The day slants towards sunset at 5, 4:30, 3:57… I can see pink between the school buildings and I hesitate to look up, knowing that another day has already slipped past me.
I want to stop all the clocks and silence the chatter. I want to stop the poems leaking from my fingers and I want to gather them back up again.
I want to remind the world that it doesn’t have to spin so relentlessly, that it could stop, even for a moment – because there is grief on Wednesday nights in evening prayer in an almost-empty sanctuary, because there are days when Fernando Ortega sings “Praise Him Still” and you know that it is only in the very smallest corner of your heart that you understand that to be true. And you are silent. And you cannot sing, but you sing next to your father and hold his hand and cry.
Because heart attacks can snatch a life more precious than you understood, at the moment you were laughing over a cocktail, at the moment you were longing to write a poem, caught up in yourself – because life is so fragile, so beyond what I understand, that I write a whispered prayer somewhere and then I make an offering.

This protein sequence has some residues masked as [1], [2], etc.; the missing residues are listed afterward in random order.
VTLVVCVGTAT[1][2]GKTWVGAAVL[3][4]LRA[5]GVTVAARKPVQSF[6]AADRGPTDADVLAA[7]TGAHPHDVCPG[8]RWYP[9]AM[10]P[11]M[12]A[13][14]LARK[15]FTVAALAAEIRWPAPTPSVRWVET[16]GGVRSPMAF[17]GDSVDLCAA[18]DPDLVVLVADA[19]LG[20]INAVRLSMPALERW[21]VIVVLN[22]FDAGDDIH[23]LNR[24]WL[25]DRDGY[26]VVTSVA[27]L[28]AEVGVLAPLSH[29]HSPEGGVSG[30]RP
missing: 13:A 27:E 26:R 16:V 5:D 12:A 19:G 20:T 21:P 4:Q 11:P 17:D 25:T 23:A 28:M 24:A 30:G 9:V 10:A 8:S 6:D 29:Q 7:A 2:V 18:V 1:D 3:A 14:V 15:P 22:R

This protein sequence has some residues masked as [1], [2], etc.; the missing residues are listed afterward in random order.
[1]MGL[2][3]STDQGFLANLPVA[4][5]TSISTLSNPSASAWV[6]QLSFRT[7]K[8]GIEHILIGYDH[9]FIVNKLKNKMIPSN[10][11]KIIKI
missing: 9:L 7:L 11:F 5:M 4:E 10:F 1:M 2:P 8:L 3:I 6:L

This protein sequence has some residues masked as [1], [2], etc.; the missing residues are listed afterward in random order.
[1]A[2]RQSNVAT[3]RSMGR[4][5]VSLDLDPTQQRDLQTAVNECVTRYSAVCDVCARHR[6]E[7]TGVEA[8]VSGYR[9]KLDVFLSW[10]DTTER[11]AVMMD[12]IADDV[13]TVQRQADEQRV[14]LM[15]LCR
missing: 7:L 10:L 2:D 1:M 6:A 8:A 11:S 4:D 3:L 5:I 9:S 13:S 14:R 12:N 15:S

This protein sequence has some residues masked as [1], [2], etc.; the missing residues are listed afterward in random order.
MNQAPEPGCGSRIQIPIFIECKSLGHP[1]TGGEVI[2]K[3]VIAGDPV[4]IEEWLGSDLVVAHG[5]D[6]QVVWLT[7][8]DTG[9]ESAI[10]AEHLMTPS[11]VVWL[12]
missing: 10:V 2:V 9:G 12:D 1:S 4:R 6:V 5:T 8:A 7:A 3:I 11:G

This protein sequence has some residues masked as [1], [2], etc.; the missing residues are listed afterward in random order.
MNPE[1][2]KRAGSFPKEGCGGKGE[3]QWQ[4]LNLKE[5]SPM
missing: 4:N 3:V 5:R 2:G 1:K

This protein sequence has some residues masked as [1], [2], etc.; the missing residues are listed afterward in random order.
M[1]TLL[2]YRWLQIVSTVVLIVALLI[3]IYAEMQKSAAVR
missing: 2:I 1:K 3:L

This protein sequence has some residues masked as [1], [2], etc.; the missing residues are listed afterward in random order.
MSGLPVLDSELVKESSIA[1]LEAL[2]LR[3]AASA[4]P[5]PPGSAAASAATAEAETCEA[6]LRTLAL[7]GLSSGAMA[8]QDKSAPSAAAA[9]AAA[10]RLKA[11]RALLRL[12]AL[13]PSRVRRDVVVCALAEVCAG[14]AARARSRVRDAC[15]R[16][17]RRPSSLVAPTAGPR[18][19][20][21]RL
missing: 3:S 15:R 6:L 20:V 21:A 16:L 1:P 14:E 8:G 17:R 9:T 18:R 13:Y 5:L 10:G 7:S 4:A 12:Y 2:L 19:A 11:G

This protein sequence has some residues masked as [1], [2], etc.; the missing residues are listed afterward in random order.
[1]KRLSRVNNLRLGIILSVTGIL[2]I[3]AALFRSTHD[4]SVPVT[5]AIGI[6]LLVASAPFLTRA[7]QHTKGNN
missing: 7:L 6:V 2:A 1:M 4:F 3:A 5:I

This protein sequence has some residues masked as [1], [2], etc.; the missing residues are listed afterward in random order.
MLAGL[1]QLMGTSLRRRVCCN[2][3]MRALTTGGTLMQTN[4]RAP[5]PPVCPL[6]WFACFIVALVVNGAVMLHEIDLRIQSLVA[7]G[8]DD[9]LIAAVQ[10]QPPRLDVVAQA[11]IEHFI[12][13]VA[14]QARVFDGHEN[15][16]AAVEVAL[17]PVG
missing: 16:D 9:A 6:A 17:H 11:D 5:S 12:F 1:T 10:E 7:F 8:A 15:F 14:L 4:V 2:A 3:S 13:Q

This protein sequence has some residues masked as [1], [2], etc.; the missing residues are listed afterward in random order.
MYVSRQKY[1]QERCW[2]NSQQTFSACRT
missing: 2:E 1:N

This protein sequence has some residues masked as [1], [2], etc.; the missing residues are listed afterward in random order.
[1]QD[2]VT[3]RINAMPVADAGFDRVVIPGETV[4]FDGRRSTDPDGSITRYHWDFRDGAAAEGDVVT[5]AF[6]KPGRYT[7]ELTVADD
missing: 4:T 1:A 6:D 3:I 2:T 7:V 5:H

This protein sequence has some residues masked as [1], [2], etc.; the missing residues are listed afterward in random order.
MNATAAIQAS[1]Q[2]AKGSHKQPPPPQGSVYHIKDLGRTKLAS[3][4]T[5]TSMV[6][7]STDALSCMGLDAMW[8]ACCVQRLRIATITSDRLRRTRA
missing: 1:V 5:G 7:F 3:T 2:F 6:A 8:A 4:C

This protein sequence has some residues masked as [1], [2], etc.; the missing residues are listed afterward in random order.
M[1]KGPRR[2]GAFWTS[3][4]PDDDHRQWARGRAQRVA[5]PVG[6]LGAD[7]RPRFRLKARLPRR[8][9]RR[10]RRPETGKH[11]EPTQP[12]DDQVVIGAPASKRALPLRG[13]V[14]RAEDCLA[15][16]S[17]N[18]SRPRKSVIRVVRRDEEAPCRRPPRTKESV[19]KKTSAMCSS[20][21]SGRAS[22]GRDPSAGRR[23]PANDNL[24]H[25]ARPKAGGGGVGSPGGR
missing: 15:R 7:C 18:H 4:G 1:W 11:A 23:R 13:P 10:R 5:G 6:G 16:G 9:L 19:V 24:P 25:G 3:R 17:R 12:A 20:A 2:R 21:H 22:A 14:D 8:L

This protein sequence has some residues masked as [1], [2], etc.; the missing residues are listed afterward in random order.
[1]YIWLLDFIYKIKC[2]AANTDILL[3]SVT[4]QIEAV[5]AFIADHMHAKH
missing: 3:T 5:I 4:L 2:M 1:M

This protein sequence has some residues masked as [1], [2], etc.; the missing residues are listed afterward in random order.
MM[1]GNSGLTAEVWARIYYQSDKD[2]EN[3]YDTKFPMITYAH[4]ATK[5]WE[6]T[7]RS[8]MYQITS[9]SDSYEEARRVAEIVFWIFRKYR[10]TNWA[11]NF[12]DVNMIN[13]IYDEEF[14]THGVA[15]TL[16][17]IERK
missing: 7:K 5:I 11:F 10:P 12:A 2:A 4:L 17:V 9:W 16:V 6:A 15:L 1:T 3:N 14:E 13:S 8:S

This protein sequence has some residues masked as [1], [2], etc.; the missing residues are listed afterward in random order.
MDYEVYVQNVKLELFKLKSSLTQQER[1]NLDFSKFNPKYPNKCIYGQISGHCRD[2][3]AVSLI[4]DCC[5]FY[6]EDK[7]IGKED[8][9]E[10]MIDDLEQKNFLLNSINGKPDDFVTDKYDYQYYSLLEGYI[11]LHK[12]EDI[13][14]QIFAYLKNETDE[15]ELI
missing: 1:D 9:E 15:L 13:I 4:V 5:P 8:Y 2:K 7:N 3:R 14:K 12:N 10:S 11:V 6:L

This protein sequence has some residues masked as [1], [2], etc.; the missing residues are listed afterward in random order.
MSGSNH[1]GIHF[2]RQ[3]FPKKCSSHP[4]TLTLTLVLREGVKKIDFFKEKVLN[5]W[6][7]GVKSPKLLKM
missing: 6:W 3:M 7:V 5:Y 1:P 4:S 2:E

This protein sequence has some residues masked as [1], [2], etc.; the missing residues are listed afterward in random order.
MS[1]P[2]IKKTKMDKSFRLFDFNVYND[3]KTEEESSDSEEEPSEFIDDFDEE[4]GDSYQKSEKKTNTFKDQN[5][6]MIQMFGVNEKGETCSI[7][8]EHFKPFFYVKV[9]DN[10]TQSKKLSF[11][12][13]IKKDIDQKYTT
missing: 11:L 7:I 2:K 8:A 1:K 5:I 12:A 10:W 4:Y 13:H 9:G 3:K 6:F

What do you want?
To play Horse Feathers on the radio
in my car, that absurd violin
against my chest.
To bathe in the music, in a driveway
in a February in a year of darkness.
To close my eyes.
To trust someone else’s composed
Universe for three minutes, fourteen seconds:
a last waltz in this bed, starving robins
in thistled spring.
I want life gathered, fragile –
That violin, playing me.
Sometimes the only offering in the face of a beloved professor’s sudden departure is to write something, anything, about the fragile, gathered life –
and the violin that plays as we etch sadness in our days,
and the violin that plays, to praise Him still, somehow.